Unrest in Charlotte, Gaming the Election, The Black Prince of Florence

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A man squats near a pool of blood after a man was injured during a protest of Tuesday's fatal police shooting of Keith Lamont Scott in Charlotte, N.C. on Wednesday, Sept. 21, 2016.
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Coming up on today's show:

  • Charlotte, North Carolina is the latest American city to find itself at the center of a firestorm after a deadly incident involving police and an African-American man. Brenda Tindal, a historian and senior vice president of exhibits and education at the Levine Museum of the New South, examines the city's history, and the modern crisis facing the people of Charlotte. 
  • Some Republicans are starting to admit that voter ID laws are nothing more than a political tactic to be leveraged against Democrats. Todd Allbaugh, the former chief-of-staff for Republican Wisconsin Sen. Dale Schultz, explains.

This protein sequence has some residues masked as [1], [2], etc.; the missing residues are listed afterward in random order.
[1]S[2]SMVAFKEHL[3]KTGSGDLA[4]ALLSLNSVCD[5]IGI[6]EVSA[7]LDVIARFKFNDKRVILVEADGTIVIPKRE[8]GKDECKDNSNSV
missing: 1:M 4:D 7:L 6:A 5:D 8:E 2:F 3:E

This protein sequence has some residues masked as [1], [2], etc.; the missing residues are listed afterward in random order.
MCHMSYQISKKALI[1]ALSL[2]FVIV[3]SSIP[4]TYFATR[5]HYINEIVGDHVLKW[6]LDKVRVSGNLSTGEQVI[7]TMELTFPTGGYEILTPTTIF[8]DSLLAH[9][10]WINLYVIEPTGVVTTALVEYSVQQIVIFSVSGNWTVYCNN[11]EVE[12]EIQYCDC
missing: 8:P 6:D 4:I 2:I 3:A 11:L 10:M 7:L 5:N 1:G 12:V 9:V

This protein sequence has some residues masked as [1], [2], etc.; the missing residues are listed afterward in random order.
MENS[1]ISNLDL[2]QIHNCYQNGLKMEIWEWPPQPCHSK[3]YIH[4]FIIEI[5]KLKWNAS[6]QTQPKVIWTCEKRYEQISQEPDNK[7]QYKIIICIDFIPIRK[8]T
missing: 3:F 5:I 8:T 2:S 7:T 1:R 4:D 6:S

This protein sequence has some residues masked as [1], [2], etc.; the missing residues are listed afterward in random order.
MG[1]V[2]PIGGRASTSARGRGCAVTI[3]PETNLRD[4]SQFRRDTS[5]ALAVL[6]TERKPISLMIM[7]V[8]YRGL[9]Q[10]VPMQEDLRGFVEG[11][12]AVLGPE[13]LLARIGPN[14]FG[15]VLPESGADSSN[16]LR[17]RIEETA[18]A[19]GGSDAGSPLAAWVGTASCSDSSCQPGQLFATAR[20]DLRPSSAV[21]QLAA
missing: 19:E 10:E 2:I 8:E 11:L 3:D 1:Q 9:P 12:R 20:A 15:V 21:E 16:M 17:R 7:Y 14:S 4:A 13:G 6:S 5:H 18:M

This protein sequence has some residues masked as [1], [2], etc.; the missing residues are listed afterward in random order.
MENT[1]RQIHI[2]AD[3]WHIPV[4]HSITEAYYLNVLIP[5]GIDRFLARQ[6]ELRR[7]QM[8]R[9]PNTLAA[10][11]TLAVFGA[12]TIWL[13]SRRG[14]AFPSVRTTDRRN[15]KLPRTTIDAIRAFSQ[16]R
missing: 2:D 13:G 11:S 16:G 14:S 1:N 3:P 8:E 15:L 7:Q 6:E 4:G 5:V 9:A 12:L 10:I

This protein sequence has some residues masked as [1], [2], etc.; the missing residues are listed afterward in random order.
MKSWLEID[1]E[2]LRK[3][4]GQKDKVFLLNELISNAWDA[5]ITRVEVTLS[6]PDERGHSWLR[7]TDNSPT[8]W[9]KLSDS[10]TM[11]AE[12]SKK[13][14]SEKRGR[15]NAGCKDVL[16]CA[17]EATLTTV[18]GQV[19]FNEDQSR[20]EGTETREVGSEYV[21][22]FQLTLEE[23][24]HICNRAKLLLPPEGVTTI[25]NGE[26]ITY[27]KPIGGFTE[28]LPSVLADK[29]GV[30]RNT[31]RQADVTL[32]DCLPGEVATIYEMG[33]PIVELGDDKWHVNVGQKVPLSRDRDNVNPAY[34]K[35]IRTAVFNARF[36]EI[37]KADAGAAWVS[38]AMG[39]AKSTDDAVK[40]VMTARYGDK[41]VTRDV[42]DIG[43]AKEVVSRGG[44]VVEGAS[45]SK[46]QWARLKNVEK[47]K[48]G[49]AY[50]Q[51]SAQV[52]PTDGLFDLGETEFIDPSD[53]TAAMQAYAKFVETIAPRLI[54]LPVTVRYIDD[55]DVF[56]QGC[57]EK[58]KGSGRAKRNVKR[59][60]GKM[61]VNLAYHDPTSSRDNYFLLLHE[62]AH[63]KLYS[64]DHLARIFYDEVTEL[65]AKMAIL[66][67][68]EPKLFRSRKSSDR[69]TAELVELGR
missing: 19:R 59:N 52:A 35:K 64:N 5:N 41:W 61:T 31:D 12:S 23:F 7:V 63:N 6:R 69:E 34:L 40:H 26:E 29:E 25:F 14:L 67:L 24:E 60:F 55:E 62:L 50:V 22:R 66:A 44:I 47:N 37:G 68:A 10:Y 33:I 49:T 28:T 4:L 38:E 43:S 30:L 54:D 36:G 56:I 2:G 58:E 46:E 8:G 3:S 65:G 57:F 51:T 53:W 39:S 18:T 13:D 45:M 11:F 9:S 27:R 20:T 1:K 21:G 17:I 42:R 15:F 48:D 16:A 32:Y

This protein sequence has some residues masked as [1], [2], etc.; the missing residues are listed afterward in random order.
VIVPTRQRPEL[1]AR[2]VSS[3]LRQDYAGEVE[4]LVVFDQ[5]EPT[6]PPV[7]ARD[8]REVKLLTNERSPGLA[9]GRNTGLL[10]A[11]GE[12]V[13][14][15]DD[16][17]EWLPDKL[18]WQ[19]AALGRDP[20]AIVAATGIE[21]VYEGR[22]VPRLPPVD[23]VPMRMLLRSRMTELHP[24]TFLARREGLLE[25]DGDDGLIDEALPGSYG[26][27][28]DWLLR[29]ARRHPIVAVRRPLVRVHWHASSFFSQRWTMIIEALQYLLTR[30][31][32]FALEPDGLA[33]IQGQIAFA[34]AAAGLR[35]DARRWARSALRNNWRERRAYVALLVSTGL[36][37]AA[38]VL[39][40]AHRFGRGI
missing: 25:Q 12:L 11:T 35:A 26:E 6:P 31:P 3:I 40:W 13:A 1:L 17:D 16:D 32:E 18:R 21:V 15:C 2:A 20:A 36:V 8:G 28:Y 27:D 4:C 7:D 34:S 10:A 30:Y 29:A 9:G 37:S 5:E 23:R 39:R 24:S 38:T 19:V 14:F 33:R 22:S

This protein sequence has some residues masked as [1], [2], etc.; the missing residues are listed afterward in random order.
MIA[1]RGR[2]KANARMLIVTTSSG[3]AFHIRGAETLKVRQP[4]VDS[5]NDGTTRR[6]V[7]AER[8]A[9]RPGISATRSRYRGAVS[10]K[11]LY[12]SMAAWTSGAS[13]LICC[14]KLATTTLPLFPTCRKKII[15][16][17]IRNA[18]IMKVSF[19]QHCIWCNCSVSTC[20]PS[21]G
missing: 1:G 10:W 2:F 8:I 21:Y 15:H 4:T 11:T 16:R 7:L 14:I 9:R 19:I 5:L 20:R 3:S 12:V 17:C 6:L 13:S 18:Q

• On Thursday, voters on the Isle of Man will go to the polls in what will be a pivotal election. Some on the island worry that it has grown too inward looking, and hope that those elected to serve in the House of Keys, the lower chamber of parliament, will help move the self-governing island forward. The Isle of Man's High Court of Tynwald is considered the world’s oldest continuously sitting parliament, established by Viking settlers more than 1,000 years ago. Allan Bell, departing chief minister of Tynwald, weighs in.
  • For the last five years, two architects have been chronicling the physical design of all the parliaments within U.N. Member States in an attempt to understand how architecture influences politics. For details on this initiative, The Takeaway turns to David Mulder van der Vegt, one of the architects who helped chronicled and examine the design of all 193 parliaments within U.N. member states. 
  • In the western world, the so-called "Black Prince of Florence" may have been the first person of color to ever become a head of state. But you've probably never heard of him. Catherine Fletcher, the author of "The Black Prince of Florence," and an associate professor of History and heritage at Swansea University in the United Kingdom, has the details.